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Movie Interviews
11:34 am
Fri August 17, 2012

Sacha Baron Cohen: The Fresh Air Interview

Sacha Baron Cohen plays Admiral General Aladeen, the authoritarian, anti-Semitic and unexpectedly sympathetic protagonist of The Dictator.
Melinda Sue Gordon Paramount Pictures

Originally published on Fri August 17, 2012 12:12 pm

This interview was originally broadcast on May 21, 2012. Sacha Baron Cohen's The Dictator is now out on DVD.

Actor and writer Sacha Baron Cohen is famous for taking his characters — Ali G., Borat, Bruno — into the real world, interacting with people who have no idea that they're dealing with a fictional character. But his new movie, The Dictator, is a scripted comedy about a tyrant on the loose in New York.

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Movie Interviews
12:39 pm
Thu August 16, 2012

Frank Langella Embodies Wicked In 'Robot & Frank'

In Robot & Frank, a robot cares for an aging ex-burglar who has dementia. Frank Langella, who plays the burglar, says his character "becomes fond of the robot only because it is a tool for his wicked, wicked ways."
Samuel Goldwyn Films and Stage 6 Films

Originally published on Fri August 17, 2012 9:07 am

Frank Langella's career has not been an upward trajectory of success — and he likes it that way. He's had memorable roles on stage and screen, and times when he couldn't find work, or even an agent.

Now at 74, Langella is as busy as ever, and, as he tells Fresh Air's Dave Davies, he's never been hungrier to act.

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Music Reviews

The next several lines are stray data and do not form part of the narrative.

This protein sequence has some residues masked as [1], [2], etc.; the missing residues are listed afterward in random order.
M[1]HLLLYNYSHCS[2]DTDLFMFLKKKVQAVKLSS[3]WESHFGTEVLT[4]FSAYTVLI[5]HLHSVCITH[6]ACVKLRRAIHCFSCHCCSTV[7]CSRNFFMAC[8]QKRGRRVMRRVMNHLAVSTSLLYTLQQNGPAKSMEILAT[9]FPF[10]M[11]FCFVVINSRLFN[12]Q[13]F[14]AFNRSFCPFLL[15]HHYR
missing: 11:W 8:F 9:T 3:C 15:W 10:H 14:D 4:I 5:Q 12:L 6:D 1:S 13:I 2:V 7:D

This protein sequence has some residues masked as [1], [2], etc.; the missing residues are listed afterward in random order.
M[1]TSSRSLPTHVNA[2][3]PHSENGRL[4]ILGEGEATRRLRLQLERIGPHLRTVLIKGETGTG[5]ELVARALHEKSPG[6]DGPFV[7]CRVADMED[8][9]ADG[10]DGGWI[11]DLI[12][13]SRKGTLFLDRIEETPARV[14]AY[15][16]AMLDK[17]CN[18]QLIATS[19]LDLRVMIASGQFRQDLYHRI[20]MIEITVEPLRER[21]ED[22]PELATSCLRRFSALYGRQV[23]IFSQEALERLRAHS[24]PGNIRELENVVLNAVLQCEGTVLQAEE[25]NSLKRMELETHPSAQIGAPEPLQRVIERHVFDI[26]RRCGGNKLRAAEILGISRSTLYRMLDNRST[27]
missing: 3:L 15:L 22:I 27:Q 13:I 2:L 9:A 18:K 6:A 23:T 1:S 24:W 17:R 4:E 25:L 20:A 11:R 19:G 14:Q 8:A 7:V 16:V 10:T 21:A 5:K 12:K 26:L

11:06 am
Thu August 16, 2012

Autosalvage: The Psychedelic Band That Vanished

Autosalvage, a New York quartet, made one album and then stopped playing.
Courtesy of the artist

Originally published on Fri August 17, 2012 2:14 pm

A little over 10 years ago, a friend with a small record company in England called me and asked if I wanted to do liner notes for an album he was re-releasing. When he told me it was the Autosalvage album, I flipped. Of course I did!

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Music Reviews
2:23 pm
Wed August 15, 2012

How Jan Garbarek Came To Epitomize Nordic Jazz

A new box set of early albums captures Jan Garbarek's forming saxophone sound — austere and astringent.
Roberto Massoti ECM Records

Originally published on Wed August 22, 2012 2:22 pm

Saxophonist Jan Garbarek was a teenage protege of American composer George Russell in Norway in the 1960s and later played in Keith Jarrett's Scandinavian quartet. More recently, he has collaborated with the vocal quartet the Hilliard Ensemble, improvising as they sing medieval music.